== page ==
Marquetry has pictures that depict anything from still life arrangements to figural compositions. Given the intricate and non-uniform nature of marquetry works, these are are most often used in smaller works or as a focal point within a larger overall composition.
Marquetry has long been perceived as a standout amongst the most appealing and modern methods of decorating fine furniture. The art of making sculptured ornaments in a wooden object creates undeniable beauty forms and shapes. It is a meticulous and creative task. Balancing, between a classic natural look and textures, to highly polished and coloured versions, wood has been a main raw material chosen by many artisans.
Marquetry is a process of creating patterns and designs on objects like furniture using thin veneers or layers of materials like hardwood, shell or ivory. Pieces are cut and fit together to form a very decorative flat surface image. Marquetry is an old process that dates back thousands of years. It is a popular way to decorate furniture. The term comes from an old French word ‘marqueter,’ which means to inlay.
Floral marquetry designs on a Victorian centre table. Right: Diamond, or lozenge, pattern on a Victorian roll-top desk.
Marquetry work that you are most likely to encounter was introduced into England at the restoration of Charles II, 1630–1685, along with the arrivals in England of large numbers of Continental master craftsmen particularly in the early 18th century. Costly items of superb floral marquetry were created for the English taste. Popular forms were cabinets and longcase clock cases.
Marquetry’ work was rare in England until the reign of Queen Elizabeth I, 1533–1603, but had been practiced in Italy in the 16th century when hardstone inlays were highly fashionable. This technique was generally known in England as ‘Pietra Dura’, Italian for ‘hard stone’. It could be claimed that the Romans were the initiators of ‘marquetry’ work in their ancient mosaics and marble floors.
Most early inlay was geometric. Shaped marquetry came later. As such, marquetry differed substantially from inlay in that the design was essentially completed before being attached to the end piece of furniture, rather than being used as an element within the end piece. The earliest known example of marquetry (1563) is from Breslau, Germany.
Artists do marquetry by cutting, fitting and gluing pieces into a pre-planned pattern. The artist draws a pattern that identifies the shapes that will form the image and then chooses different types and colors of hardwood or other materials that he or she will use. The variety of materials available today is endless. In wood, dark shades come from trees like mahogany, ebony macassar and walnut while light colors come from ash and sycamore.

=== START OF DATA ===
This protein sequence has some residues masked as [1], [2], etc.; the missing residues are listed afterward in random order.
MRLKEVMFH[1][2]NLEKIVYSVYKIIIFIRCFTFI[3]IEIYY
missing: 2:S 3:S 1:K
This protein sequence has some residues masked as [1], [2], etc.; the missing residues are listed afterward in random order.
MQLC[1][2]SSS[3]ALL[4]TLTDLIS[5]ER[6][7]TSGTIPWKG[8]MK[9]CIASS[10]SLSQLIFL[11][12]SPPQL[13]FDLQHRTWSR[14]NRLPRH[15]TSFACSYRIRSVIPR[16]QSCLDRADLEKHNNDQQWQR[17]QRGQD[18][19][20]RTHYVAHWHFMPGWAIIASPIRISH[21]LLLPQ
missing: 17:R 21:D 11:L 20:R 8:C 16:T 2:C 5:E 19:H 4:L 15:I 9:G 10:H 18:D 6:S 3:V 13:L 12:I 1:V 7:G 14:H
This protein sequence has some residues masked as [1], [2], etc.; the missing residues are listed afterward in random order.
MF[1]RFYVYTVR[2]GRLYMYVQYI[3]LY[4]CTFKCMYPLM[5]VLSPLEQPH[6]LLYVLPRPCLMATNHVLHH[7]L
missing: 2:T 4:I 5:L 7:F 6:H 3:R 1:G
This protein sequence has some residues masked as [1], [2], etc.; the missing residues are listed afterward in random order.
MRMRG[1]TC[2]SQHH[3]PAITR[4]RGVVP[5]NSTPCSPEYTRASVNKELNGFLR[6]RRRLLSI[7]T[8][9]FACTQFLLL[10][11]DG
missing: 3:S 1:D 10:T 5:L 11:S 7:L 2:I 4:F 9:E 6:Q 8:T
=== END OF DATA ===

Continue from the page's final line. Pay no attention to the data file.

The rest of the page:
The artist might also choose specific woods for their distinctive grains or patterns. It is generally agreed that marquetry consists of inlay work, and strictly speaking only inlays made of wood can be designated as such, although inlays of other materials are generally also referred to as marquetry. When we talk about wood inlays we are generally referring to marquetry. This is the most common technique of wood inlay work, which is created with high-quality veneers that are glued on to a wooden base. Thanks to CNC technology furniture with inlay work can nowadays be manufactured in series production.
Its more like putting together a “puzzle” of great complexity, since many pieces of wood veneers which are are usually less than 1 mm thick.
This work has a challenge of how the different colours and the veins of wood veneers must be properly oriented to form mosaic pattern that will end up giving rise to a piece of furniture of great aesthetic and decorative value. For this reason, the work is done on a smooth surface of minimum thickness, which is then pasted on the furniture that needs to be decorated. Marquetry technique is employed to create flat ornamental designs in wood, with the main difference being what is depicted in these decorative features more like marquetry is used to create pictures in wood.
Marquetry artist Toby Winteringham: he immerses the pieces of veneer to be inlayed in hot sand, which creates a slight charring in the shading of the wood. In addition to the techniques of traditional craftsmanship Winteringham also applies CNC milling machines.
“Bird” Sideboard by Toby Winteringham and his daughter Grace Winteringham; This marquetry design of birds, feathers and leaves is laser cut.
In addition to elaborate and intricate works his collection also contains simpler modern marquetry work which is no less sophisticated but is suited to larger production runs.